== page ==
Along with the excitement of portraying 1776 and the Fourth Pennsylvania battalion as they served at Ticonderoga in that year, the Department of Interpretation is excited about expanding its soldiers’ life programs into carpentry. Over the past few years, the modern need of equipping staff with time-specific clothing and footwear has spurred on the historic trades programs of tailoring and shoemaking. As living history programs continue to expand in and around the Fort, the need for wooden items as small as shelving and pipe boxes, or projects as large as soldiers’ huts have made period carpentry the next goal.
The growth of carpentry as part of soldiers programs is also part of telling the story of 1776. Often we imagine that the fight for independence in terms of notable battles. No doubt the men of the Fourth Pennsylvania battalion had similar visions of their service when they first enlisted in early 1776. The reality of military life was more mechanical than martial.
The fatigue partys for the future are to begin work at 6 o clock & have their breakfast before they begin…They will be dismiss’d at twelve o clock for dinner till one o clock then work till seven.
Colonel Anthony Wayne, July 30th 1776
The Northern Continental Army’s construction projects—such as extensive earthworks, bridges, soldiers’ huts and barracks, and a whole naval fleet—all required carpentry skills. In 2014 the Department of Interpretation will be able to hint at the labor of these soldiers and the massive scale of the army’s construction in 1776. For soldiers’ carpentry programming the Fort has been acquiring tools for the last two years, slowly building its stock of hand-forged reproduction tools. The slow approach has allowed for a focus on details. With a massive collection of hand-tools recovered archaeologically during the reconstruction of the Fort, there are ample examples of the diverse types of tools and different national styles therein: French, English, and American. Where ever possible, the interpretive staff has not only commissioned reproductions of axes, hammers, saws, and the like, but actually been a part of building them. This gives staff the ability to talk about their work with a perspective that goes all the way to forging out the tools of their trade. As winter slowly turns to spring, and the Fort’s opening in May approaches, the Department of Interpretation is putting this stock of tools to work, building the soldiers’ carpentry program right before visitors’ eyes.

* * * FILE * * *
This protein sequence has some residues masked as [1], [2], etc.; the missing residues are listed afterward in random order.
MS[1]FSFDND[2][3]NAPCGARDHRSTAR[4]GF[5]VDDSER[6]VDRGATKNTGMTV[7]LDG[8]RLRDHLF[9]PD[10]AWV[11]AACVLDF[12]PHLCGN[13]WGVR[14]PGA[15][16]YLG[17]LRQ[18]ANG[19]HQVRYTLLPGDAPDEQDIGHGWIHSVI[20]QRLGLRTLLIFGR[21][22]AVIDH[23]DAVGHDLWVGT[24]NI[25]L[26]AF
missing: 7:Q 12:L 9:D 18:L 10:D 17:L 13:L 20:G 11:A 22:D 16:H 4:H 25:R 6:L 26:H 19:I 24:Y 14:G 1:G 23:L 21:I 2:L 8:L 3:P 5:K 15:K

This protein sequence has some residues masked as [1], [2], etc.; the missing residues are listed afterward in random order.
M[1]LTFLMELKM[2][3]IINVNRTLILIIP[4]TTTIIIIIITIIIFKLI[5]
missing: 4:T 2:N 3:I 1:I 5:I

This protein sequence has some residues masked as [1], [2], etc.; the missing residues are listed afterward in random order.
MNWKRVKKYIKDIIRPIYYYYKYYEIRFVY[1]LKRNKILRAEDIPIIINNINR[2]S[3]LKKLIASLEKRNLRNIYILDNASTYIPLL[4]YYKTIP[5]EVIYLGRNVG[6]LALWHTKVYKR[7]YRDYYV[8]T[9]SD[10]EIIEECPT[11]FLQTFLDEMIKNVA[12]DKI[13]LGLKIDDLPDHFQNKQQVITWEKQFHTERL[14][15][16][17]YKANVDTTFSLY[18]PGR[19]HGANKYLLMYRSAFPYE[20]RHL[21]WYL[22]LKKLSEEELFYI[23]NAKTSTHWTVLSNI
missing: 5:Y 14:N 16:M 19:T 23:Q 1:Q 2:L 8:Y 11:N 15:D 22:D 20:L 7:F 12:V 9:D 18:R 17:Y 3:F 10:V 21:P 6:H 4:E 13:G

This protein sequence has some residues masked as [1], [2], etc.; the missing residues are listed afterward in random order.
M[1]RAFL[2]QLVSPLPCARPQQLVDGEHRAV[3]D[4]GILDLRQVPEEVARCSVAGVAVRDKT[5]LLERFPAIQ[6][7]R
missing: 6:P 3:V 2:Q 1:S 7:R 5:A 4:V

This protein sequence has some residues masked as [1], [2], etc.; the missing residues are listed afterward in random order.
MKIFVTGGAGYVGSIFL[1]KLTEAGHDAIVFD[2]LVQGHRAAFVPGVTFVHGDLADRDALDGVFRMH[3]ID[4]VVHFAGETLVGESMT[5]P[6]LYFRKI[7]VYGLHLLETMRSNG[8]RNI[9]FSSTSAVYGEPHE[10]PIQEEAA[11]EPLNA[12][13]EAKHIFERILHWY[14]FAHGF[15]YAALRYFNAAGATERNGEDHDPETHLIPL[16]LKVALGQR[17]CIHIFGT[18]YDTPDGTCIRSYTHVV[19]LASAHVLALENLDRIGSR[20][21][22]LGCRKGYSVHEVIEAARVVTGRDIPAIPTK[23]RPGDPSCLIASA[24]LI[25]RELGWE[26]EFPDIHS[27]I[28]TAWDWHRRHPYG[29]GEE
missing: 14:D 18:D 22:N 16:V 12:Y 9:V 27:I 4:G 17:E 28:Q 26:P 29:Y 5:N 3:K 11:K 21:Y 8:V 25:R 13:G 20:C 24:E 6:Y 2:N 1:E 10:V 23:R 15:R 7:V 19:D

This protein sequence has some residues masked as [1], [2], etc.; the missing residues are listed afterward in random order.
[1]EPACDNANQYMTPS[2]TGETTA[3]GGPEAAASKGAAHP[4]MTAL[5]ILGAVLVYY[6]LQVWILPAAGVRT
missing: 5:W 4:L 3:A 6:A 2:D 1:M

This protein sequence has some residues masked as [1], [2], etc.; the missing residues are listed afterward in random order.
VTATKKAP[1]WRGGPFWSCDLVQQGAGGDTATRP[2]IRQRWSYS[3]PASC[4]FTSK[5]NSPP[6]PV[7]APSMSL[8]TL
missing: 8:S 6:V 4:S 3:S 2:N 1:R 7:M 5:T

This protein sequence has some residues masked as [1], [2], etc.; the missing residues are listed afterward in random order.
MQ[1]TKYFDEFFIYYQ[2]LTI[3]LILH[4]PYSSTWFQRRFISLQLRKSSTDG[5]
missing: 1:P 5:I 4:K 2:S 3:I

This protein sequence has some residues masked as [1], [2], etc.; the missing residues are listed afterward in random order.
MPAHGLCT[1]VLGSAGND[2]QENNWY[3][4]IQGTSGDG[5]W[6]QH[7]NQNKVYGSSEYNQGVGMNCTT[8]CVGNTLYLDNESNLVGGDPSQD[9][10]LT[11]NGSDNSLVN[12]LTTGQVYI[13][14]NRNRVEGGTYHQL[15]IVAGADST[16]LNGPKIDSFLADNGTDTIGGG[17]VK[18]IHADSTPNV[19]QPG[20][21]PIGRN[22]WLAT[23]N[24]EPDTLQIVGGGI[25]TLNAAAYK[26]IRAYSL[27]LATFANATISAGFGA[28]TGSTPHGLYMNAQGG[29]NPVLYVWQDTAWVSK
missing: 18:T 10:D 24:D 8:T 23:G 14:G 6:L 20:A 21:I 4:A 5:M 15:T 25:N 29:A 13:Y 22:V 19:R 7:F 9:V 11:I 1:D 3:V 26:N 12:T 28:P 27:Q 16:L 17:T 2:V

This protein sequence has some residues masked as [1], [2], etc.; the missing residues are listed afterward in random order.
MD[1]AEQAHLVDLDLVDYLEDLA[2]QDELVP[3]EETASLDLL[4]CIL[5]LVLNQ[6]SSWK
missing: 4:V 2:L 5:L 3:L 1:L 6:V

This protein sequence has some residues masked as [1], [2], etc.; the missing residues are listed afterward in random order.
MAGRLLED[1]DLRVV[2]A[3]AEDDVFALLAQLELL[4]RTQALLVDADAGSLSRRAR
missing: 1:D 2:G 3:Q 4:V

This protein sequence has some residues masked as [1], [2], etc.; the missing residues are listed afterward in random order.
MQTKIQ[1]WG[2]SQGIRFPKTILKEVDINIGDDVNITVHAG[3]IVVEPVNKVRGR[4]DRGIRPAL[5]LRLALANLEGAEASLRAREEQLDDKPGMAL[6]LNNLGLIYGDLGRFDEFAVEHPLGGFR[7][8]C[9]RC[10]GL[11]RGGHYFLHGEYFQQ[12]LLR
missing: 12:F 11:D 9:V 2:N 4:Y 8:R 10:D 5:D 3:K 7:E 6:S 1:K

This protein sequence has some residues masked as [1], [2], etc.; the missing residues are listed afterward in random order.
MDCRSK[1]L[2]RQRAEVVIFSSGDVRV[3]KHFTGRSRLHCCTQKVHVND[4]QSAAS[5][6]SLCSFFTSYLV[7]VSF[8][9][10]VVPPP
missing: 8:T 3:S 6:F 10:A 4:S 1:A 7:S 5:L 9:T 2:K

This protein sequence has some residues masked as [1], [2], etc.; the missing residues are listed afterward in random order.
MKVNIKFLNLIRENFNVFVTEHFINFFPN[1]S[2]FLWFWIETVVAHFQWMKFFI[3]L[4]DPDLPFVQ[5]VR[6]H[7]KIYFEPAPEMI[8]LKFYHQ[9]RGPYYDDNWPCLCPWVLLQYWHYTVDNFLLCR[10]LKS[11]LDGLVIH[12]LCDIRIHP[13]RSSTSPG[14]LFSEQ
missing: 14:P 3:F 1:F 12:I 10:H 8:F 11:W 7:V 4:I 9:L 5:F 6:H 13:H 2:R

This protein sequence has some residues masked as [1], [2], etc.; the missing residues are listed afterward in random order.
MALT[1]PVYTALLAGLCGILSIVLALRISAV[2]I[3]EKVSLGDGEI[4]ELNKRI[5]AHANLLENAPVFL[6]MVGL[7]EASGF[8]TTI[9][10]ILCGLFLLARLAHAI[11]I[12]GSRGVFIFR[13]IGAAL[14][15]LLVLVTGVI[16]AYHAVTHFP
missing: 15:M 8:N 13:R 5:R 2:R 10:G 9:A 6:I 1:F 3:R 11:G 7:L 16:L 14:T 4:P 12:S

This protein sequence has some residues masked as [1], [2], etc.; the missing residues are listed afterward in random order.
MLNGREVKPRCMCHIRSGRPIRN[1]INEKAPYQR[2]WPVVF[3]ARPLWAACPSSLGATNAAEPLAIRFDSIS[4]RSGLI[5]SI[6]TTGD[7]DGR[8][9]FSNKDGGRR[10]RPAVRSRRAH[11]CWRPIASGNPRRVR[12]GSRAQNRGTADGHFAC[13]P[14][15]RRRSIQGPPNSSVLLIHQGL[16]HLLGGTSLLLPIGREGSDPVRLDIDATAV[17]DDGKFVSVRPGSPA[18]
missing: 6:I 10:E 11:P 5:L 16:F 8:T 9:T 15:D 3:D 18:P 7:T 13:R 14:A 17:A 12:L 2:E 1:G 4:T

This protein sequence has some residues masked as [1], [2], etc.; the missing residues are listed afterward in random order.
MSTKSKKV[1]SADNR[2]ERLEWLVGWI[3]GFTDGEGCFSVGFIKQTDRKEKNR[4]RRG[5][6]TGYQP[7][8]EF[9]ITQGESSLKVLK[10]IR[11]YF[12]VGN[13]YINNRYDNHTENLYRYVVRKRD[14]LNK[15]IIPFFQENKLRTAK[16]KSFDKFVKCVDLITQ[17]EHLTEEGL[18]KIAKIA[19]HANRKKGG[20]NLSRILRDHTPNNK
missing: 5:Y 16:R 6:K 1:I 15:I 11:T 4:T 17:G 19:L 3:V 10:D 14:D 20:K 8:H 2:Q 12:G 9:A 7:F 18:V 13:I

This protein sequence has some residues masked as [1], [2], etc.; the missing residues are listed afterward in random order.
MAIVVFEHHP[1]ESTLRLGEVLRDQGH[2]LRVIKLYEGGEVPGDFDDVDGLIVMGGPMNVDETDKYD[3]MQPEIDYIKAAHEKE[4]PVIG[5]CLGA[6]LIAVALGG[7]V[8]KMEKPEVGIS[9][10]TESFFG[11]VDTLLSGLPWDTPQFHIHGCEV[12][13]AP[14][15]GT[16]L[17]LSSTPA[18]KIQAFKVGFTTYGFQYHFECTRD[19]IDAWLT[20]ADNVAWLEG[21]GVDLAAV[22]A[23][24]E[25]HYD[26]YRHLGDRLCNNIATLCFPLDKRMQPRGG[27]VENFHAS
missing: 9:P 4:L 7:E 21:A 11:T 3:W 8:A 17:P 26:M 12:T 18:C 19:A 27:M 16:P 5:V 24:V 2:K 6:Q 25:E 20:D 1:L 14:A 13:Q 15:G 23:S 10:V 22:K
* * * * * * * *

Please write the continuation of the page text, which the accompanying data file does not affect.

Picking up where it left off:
Large projects, such as soldiers’ huts, require more than merely hand tools. Winter events have provided the opportunity to put tools to work, building the frames and equipment needed to tackle larger projects. Rather than purchasing timber, Fort staff have been carefully selecting trees with which make our own lumber by hand. In this winter’s living history events the entire process of creating lumber has been on display for visitors. A thick blanket of snow hasn’t stopped Fort staff and volunteers from felling trees with hand-forged axes based on examples in the Fort’s collection. Snow hasn’t stopped visitors from lending a hand, taking their turn sawing trees into sections with our five-foot long two-man cross cut saw. With a keen eye and careful cuts, these recreated soldiers have hewn these logs down into square beams inside the Fort itself.
No program is stronger than its foundation. Hand-hewn beams, felled by hand, with hand-forged tools will be built into a frame to support a pit-saw and a sled for oxen to move logs and beams. The pit saw will allow the Fort’s recreated soldiers to hand-saw boards for building projects. Even with a sawmill at the falls of the LaChute river, which the Continental army ran nearly continuously in 1776, soldiers were still detailed to saw boards by hand. For special events the real, modern need to move sectioned logs will be accomplished by oxen as in 1776, with soldiers serving as drovers. In 1776 Chief Engineer Colonel Jeduthan Baldwin hired professional carpenters to teach soldiers as well as work themselves. Today, great thanks goes to the carpenters of Colonial Williamsburg and Eric Schatzel Forgeworks, for their guidance and help in developing soldiers carpentry in 2014. Carpentry at Fort Ticonderoga, like other trades—tailoring and shoemaking—is more than just tools and projects, it’s about stories. There is today’s story of recreating the trade and slowly building up the tools, equipment, and know-how to do neat work for the Fort. There is yesterday’s story of 1776 and building a fortified army camp around this Old French Fort. Hopefully, the two stories parallel each other closely enough that soldiers’ carpentry will provide moments for staff and visitors that are “living history.”